questionswhat is the easiest second language for an middle…

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I'm in a similar position as you....I would benefit greatly to learn conversational Spanish, but haven't found a good way to do it yet. To answer your question, I have heard that Spanish is a fairly simple language to learn, but you need the basics first...feminine, masculine, past and present tenses, etc. Good luck!

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I say go Spanish as well. There seem to be so many more uses for Spanish speakers than someone who can fluently speak Hindi, or some other language that you may never have to know for your job.

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I'd go with Spanish. The pronunciation is easy to learn, since each vowel only has one sound. "A" is always pronounced "ah", ten times out of ten. It could actually be useful to know Spanish, depending on how close to the border you live. Also, in addition to the pronunciation being a breeze to learn, the vocabulary shouldn't be too hard to pick up. In fact, some of the words are either similar or exactly the same. Check out this list.
http://dr1.com/forums/spanish-101/40105-spanish-words-similar-english.html

Beats the heck outta learnin' Mandarin.

edit: What they said. Oh, and I'm a fan of "the Pimsleur method" for learning languages. It's basically a bunch of CDs or mp3s, and you do one half hour lesson a day. I learned conversational French (good enough to get around Paris without a phrasebook) in less than a month.

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Lifehacker recently had an article on learning a new language that I thought was useful. The article linked to a site for the US Foreign Service Institute where they give estimated difficulties of different languages for native English speakers. I've linked both below if you're interested.

http://lifehacker.com/5903288/i-learned-to-speak-four-languages-in-a-few-years-heres-how

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@misuhsipee: I can't believe they put Nørwegian in the easy list. Sure it uses a mostly Roman alphabet, but have you been to an Ikea lately? That Nordic stuff's impossible.

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@rprebel: Ha I'll take your word for it because I have no idea. The only thing I noticed was their omission of German, which is a language I am interested in learning.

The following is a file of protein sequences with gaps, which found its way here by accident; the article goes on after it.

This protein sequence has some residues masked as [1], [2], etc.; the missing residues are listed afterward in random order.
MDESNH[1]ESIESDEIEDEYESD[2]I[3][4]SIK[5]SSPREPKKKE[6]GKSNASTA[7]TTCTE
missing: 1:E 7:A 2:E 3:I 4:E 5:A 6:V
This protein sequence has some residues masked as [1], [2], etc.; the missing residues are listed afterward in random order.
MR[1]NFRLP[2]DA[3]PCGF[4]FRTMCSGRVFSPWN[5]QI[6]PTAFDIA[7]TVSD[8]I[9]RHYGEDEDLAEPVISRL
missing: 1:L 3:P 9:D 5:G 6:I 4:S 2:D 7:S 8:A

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@rprebel: It's a weird list. There's only one African language - and it's really a European colonial language - unless you count Arabic (which, btw, is definitely not as hard as, say Vietnamese - a tonal language for pete's sake!). Swahili should be on there, since it's a pretty easy language to learn and very useful, as it's a lingua franca throughout East Africa.

Also, Korean shouldn't be in the hard list (whereas Vietnamese should), since the Korean script was designed to be easy to learn (and phonetic, like the Roman script), and the pronunciation is also consistent, like Spanish (which, btw, I agree is a good - easy and useful - first second-language to learn).

I've always found the State Department's language stuff to be weird, though.

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@jsimsace: The current thinking in second language learning is that the immersion technique works better than starting with grammar. I personally have learned two unrelated languages (to varying levels) that are completely different from English in my thirties, and I found that doing both - immersing myself in conversation AND studying grammar was most helpful. (It would drive me nuts not to know the why but only the how.)

I found a book once that was geared towards Peace Corps volunteers. The best piece of advice it gave, which works with any language, is to think up a sentence you need or want to say, figure out how to say it in your target language, and then try it out on someone. Hopefully they'll correct you, and/or respond with something that you can then work on figuring out and following up on. It sounds tedious, but it makes a lot more sense than spending a week on customs office conversations you'll never need.

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If you're willing to consider it, I think sign language would be the second easiest.

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I'd suggest picking the language of a culture you're interested in or connected to. Sure, it'd be easier to initially pick up if the language is similar to English, but keeping you interested beyond the basics requires a motivating factor in it. If you've wanted to visit France, then having a trip as a goal will keep you motivated to learn French.

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I would say any latin language is probably easier, although english is germanic in origin so the word styling will seem similar but sentence structure is quite a bit different. I took german first, then spanish, then french. French by far for me was the easiest, but since it was my third language I already knew how to learn a language and having some spanish it was a very simple jump.

After re-reading the above paragraph that came off more pretentious than intended. I should note this was all in high school and all I really remember from any of the languages are "blode affe" = "stupid monkey" in german, "cerveza" = "beer" in spanish, and "ferme la bouche" = "shut up" in french. All phrases I'm sure would get me far while traveling...

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Spanish has been the easiest for me to learn (as a native English speaker), and that's in comparison to Bulgarian (Slavic), and Japanese (impossible).

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@susan11125: I studied American Sign Language and Spanish at the same time, and I would second that.